* Politics: capitalism or socialism? OTHER, although I think of the two, moderate capitalism has always shown itself to be more effective and feasible than even moderate socialism, and I think socialist aberrations more easily become horrifying than capitalist aberrations. 

Possible worlds: concrete, abstract, or nonexistent? ABSTRACT; possible worlds are logical objects related to lists of  truth-value-assigned propositions.

Practical reason: Kantian, Humean, or Aristotelian? ARISTOTELIAN. I think Kantianism is less wrong than Humeanism.

* Principle of sufficient reason: false or true? TRUE, in the sense that I think several of the many things that get called 'principle of sufficient reason' are true; I'm inclined to think that most of these principles of sufficient reason are not fundamental principles.

Properties: transcendent universals, immanent universals, nonexistent, tropes, or classes? IMMANENT UNIVERSALS.

* Propositional attitudes: representational, phenomenal, nonexistent, or dispositional? DISPOSITIONAL. 

* Propositions: structured entities, nonexistent, acts, sets, or simple entities? ACT, technically, although I think 'proposition' is equivocal, sometimes meaning an act, and sometimes meaning the structured being of reason produced by the act; it's just that the structured entity is, so to speak, part of the act, so it is more accurate to think of them as acts.

Quantum mechanics: hidden-variables, epistemic, many-worlds, or collapse? OTHER; I am not sufficiently familiar with quantum mechanics to do anything but have a vague opinion, but frankly, I'm pretty sure that none of these will turn out to be correct. The question of importance is, which will turn out to be less wrong? On that point I am partial to hidden-variables views, without really being committed to them.

* Race categories: revise, eliminate, or preserve? OTHER; I think it very much matters about the context, and not all racial categories are particularly interesting or useful. But race does have some relevance both to medicine and to moral community, and therefore I don't think a flat eliminativism is reasonable or even possible.

Rational disagreement (can two people with the same evidence rationally disagree?): non-permissivism or permissivism? PERMISSIVISM.

* Response to external-world skepticism (which is strongest?): semantic externalist, pragmatic, contextualist, dogmatist, abductive, or epistemic externalist? DOGMATIST; I think it depends on the kind of external-world skepticism, i.e., the reasons for it, and all of these are good responses in some contexts, but in fact on this point we can without any real worries take the least cautious path any time we want.

Semantic content (which expressions are context-dependent?): minimalism (no more than a few), radical contextualism (most or all) , or moderate contextualism (intermediate)? MODERATE CONTEXTUALISM, although I'm not sure that people are often as careful as they think in what they call 'context-dependent'.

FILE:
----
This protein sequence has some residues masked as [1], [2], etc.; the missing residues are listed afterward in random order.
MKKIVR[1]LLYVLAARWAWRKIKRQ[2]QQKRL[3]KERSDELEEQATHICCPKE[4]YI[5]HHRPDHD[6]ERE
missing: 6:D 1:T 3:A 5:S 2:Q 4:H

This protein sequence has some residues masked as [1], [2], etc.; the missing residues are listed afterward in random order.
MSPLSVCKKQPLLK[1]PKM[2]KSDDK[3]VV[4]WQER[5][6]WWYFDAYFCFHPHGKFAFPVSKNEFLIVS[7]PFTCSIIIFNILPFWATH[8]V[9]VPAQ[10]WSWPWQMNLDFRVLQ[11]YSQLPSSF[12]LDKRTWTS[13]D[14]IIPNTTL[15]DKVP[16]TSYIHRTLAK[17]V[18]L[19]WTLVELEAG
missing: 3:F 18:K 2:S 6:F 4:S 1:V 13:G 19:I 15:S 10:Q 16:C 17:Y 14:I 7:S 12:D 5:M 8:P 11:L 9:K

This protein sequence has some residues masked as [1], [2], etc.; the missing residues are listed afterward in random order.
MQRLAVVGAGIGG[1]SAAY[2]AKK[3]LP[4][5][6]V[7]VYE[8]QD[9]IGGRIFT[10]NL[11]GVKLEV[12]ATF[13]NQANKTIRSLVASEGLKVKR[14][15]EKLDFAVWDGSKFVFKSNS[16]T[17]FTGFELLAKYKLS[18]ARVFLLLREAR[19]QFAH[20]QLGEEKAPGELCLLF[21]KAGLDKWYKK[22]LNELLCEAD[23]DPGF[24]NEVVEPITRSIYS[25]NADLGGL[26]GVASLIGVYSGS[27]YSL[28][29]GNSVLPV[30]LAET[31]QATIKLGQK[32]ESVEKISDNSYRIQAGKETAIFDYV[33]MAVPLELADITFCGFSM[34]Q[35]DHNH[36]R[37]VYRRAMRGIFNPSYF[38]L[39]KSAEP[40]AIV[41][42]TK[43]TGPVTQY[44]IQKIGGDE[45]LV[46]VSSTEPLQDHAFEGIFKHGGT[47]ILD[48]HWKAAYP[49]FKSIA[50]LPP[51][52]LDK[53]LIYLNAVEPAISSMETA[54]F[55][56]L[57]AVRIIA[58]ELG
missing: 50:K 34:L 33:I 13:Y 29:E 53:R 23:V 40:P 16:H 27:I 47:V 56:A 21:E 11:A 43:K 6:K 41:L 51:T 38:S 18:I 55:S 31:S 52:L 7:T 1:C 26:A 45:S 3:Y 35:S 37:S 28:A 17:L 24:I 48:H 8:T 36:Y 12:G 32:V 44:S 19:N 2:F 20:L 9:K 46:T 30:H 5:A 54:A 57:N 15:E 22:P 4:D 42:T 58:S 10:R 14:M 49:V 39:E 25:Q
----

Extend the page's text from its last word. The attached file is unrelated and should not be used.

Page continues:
* Sleeping beauty (woken once if heads, woken twice if tails, credence in heads on waking?): one-half or one-third? OTHER; as noted above, credences are philosophical fictions that don't exist, so you can assign to your 'credence' whatever number you please.

Spacetime: substantivalism or relationism? RELATIONISM.

* Statue and lump: one thing or two things? ONE THING, but I'm a hylomorphist, so some would accuse me of saying there are two things.

* Temporal ontology: presentism, growing block, or eternalism? OTHER; none of these are correct as ontology. Time is the measure of a change by another change; these three are just metaphors for how we are using the measurements.

Theory of reference: causal, deflationary, or descriptive? CAUSAL. I think deflationists on this point are kidding themselves in thinking that they have an actually substantive position; deflationists about reference are the idiots who think they've answered the question if they give you a notation or procedure without explaining how or when it is to be used.

Time travel: metaphysically impossible or metaphysically possible? METAPHYSICALLY POSSIBLE, although, again, this is because I have the Aristotelian view that time is actually just a measurement, so time-travel is just peculiarity in what measurements you are getting -- in particular, whether you end up getting measurements that require modular arithmetic rather than normal arithmetic.

True contradictions: possible but non-actual, impossible, or actual? IMPOSSIBLE, by definition. The dialetheist is equivocating between two different uses of 'true'.

* Units of selection: genes or organisms? OTHER; anything is a unit of selection that admits of iterative variation whose proportions in a population vary across time due to causal factors in the environment. That includes genes, organisms, populations, and probably a lot more.

Values in science (is ideal scientific reasoning necessarily sensitive or insensitive to non-epistemic values?): necessarily value-laden, can be either, or necessarily value-free? NECESSARILY VALUE-LADEN.

Well-being: hedonism/experientialism, desire satisfaction, or objective list? OBJECTIVE LIST, although 'objective list' is a horrible and misleading name for it.

Wittgenstein (which do you prefer?): early or late? LATE, although that's mostly because I think late Wittgenstein is less obnoxious.


ADDED LATER: I originally intended to mark the ones where I am an oddball, but I forgot. I have added an * before each one where my view is different from the majority as found in the survey results.